In the present work, we further investigated the protective effect of rPAF-AH on animal models of sepsis, emphasizing the bacterial clearance and the mediators involved in this phenomenon. We have previously shown that PAF-AH treatment protects mice from polymicrobial sepsis, and this protective effect is accompanied by an increase in MCP-1 levels and is dependent on CCR2 signaling [13]. More recently, we have observed that MCP-1/CCL2 is important for optimal bacterial elimination, and this mechanism involves the release of nitric oxide, which is an important antimicrobial agent. The molecular pathway connecting an increase in MCP-1 levels with increased NO production, and therefore increased killing capacity, involves ERK activation [16]. Here, we show that administration of rPAF-AH alters cytokine levels and favors bacterial clearance through the modulation of MCP-1/CCL2 and NO levels.

Materials and Methods


Swiss and C57BL6 male mice weighing 20 to 25 g, age 6–8 weeks, from the Oswaldo Cruz Foundation breeding unit were used. The animals were maintained at a constant temperature (25°C) with free access to chow and water in a room with a 12-h light/dark cycle. In one set of experiments, MCP-1/CCL2 receptor-deficient mice (CCR2−/−) or inducible nitric oxide synthase-deficient mice (iNOS−/−), in a C57BL/6 background, were used. This study was approved by the committee of animal use (CEUA), Oswaldo Cruz Foundation, with the license number LW-36/10.


Human rPAF-AH (Pafase@) was provided by ICOS Corporation (Bothell, WA, USA) as an endotoxin free solution. PAF and SR27417 were from Sigma-Aldrich (USA), and Lyso-PAF was from Cayman Chemical (Michigan-USA). Murine recombinant MCP-1 was from Peprotech (Rocky Hill, NJ). Griess reagent was from Sigma-Aldrich (USA). Thiopental (Thionembutal) was from Abott Labs. do Brasil, LTDA, and ketamine were from Cristália (Brazil).

Cecal Ligation and Puncture (CLP)

Mice were anesthetized with a mixture of Thiopental (40 mg/kg) and Ketamine (80 mg/kg) diluted in sterile saline and administered intraperitoneally (0.2 ml). Laparotomy was performed, and the cecum was exposed and carefully ligated below the ileocecal junction with care to avoid bowel obstruction. The cecum was punctured once with an 18-gauge needle and then gently squeezed to empty its contents through the puncture. The cecum was returned to the peritoneal cavity, and the abdominal muscle and skin incisions were closed in layers using a 3-0 nylon suture line. Immediately after the surgery, 0.5 ml of sterile saline was administered subcutaneously to the animals for volume resuscitation. Sham-operated mice were subjected to identical procedures except that ligation and puncture of the cecum were omitted. Animals subjected to CLP developed early signs of sepsis, including lethargy, piloerection, and diarrhea. Survival of mice subjected to CLP or sham injury was determined daily for 7 days. For the experiments with rPAF-AH, the animals were treated with 1 mg/kg (i.p) of the enzyme fifteen minutes after the CLP procedure.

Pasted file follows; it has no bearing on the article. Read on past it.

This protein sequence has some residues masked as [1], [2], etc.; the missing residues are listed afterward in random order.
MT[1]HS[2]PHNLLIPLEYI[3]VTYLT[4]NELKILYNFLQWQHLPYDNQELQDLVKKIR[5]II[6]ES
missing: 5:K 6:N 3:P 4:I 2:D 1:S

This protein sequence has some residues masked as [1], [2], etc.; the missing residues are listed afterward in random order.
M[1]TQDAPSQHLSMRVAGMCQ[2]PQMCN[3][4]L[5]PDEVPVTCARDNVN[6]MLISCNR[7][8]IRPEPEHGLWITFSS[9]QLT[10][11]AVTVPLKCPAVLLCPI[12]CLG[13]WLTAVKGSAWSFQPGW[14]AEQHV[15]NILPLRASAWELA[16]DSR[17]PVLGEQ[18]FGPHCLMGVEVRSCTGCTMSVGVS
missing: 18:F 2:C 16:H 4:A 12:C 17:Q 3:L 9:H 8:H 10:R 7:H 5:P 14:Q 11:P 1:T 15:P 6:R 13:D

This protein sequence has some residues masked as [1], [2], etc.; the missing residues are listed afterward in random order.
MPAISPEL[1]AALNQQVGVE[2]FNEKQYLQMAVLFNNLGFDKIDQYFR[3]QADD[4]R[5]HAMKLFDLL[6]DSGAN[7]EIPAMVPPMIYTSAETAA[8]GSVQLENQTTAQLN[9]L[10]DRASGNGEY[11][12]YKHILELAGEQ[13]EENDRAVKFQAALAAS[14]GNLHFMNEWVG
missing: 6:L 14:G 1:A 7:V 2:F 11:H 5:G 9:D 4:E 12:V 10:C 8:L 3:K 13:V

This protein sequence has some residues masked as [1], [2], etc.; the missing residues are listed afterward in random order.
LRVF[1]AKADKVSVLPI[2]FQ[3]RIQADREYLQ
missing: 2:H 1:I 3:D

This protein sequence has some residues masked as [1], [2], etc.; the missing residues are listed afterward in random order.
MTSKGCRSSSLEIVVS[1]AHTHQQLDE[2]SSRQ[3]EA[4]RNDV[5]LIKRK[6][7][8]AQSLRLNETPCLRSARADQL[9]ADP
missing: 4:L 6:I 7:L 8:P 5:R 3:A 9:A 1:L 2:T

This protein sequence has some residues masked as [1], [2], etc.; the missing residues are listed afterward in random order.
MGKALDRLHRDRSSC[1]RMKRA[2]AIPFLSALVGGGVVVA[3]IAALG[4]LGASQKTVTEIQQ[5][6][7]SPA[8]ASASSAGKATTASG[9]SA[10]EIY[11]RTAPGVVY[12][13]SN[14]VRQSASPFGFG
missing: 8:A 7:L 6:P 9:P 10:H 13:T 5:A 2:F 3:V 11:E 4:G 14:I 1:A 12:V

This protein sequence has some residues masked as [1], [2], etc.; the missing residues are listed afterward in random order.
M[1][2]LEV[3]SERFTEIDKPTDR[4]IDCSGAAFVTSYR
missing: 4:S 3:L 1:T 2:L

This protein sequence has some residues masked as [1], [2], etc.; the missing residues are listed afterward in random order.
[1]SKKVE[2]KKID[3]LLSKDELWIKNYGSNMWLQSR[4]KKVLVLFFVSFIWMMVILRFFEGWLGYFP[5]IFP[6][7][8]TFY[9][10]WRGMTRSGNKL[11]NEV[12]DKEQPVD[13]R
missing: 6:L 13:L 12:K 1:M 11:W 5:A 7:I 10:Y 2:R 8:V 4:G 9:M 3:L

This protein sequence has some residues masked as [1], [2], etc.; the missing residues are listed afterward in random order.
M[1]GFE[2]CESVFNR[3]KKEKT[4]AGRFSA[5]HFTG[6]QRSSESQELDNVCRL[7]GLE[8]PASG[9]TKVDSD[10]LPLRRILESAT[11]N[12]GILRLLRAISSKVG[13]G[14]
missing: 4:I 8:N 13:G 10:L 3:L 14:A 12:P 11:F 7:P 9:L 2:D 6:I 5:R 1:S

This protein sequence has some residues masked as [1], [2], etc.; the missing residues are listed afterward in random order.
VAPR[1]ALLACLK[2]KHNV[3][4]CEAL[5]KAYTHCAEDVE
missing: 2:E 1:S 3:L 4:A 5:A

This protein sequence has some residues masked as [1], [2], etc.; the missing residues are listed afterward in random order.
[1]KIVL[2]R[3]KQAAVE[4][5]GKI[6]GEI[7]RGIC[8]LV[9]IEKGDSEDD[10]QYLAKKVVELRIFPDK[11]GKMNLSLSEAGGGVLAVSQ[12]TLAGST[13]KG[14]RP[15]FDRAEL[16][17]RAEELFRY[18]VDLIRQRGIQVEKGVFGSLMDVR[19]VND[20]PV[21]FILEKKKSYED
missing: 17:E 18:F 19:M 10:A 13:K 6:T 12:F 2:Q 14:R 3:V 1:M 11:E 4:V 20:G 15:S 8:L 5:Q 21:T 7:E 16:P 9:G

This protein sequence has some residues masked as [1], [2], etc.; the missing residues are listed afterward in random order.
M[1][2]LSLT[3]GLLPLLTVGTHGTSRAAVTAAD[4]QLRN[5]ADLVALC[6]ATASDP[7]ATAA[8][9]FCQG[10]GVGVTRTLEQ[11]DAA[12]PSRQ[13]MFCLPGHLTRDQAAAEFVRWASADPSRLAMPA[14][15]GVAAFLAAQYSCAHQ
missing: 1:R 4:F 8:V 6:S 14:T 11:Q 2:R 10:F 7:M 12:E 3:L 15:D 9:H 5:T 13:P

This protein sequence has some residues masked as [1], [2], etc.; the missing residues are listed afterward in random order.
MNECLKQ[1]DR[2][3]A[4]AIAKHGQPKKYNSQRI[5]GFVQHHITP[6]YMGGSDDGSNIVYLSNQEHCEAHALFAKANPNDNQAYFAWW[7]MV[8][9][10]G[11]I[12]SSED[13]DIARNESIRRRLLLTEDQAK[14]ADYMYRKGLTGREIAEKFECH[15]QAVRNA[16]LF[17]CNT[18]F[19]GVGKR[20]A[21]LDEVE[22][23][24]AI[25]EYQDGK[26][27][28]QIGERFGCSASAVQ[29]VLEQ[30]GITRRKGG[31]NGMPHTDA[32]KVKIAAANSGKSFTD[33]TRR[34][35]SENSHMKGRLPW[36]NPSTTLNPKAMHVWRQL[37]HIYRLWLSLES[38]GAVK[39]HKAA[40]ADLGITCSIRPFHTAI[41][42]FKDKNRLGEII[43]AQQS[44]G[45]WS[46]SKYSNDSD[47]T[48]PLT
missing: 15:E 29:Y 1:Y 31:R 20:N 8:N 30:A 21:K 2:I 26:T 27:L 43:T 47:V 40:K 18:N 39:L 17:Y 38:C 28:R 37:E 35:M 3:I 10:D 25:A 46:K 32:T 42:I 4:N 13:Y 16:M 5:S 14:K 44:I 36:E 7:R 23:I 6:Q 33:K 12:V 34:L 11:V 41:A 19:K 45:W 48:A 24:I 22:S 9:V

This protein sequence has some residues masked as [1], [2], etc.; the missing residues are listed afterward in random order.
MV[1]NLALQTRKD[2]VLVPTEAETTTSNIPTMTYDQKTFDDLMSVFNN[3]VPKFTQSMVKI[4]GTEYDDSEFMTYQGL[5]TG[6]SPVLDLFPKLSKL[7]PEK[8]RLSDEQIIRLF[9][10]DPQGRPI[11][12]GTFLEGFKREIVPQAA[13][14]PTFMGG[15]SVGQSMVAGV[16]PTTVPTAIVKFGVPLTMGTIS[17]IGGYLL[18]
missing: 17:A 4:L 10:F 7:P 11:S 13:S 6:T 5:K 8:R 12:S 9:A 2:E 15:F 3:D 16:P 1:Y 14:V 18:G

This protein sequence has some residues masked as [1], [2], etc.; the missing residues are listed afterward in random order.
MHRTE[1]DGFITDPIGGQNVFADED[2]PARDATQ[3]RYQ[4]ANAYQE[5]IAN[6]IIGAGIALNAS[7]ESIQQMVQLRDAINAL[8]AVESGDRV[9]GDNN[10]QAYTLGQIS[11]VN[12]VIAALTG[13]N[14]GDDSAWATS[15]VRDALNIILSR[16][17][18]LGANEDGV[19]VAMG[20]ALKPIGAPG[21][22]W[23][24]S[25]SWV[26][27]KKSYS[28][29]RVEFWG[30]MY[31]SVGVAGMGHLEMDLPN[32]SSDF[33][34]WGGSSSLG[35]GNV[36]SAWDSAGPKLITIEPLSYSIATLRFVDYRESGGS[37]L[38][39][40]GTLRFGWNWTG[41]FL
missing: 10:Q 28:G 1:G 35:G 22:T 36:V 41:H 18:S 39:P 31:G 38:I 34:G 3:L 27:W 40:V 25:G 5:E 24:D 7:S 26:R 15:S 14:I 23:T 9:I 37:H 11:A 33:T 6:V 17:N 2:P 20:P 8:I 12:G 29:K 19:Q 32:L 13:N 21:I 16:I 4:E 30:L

Bacteria Inoculation

Mice were stimulated intraperitoneally with S. Typhimurium (5×105 bact/cavity) or E. coli (106 bact/cavity). For these experiments, the E. coli ATCC25922 strain was grown in LB medium (10 g of bactotriptona, 5 g of yeast extract and 10 g of NaCl, pH 7, sterilized by autoclaving at 120°C for 30 min.) from a single colony. For studies of Salmonella infection, Salmonella enterica serovar Typhimurium ISC 5302/2004, a generous gift from the Department of Microbiology of the Instituto Oswaldo Cruz, were cultured in Luria-Bertani broth (Guria Broth Miller; Sigma-Aldrich) for 16–18 h at 37°C to obtain stationary growth phase cultures. The bacteria were then centrifuged (200 rpm) for 10 min at 4°C, and the pellets were resuspended in PBS to an OD of 0.1 at 660 nm, corresponding to 108 CFU/ml. The animals were treated with 1 mg/kg (i.p) of rPAF-AH fifteen minutes after bacterial stimulation. After 6 hours, the peritoneal cavity was washed, and the lavage fluid was collected for determination of CFU and NO levels.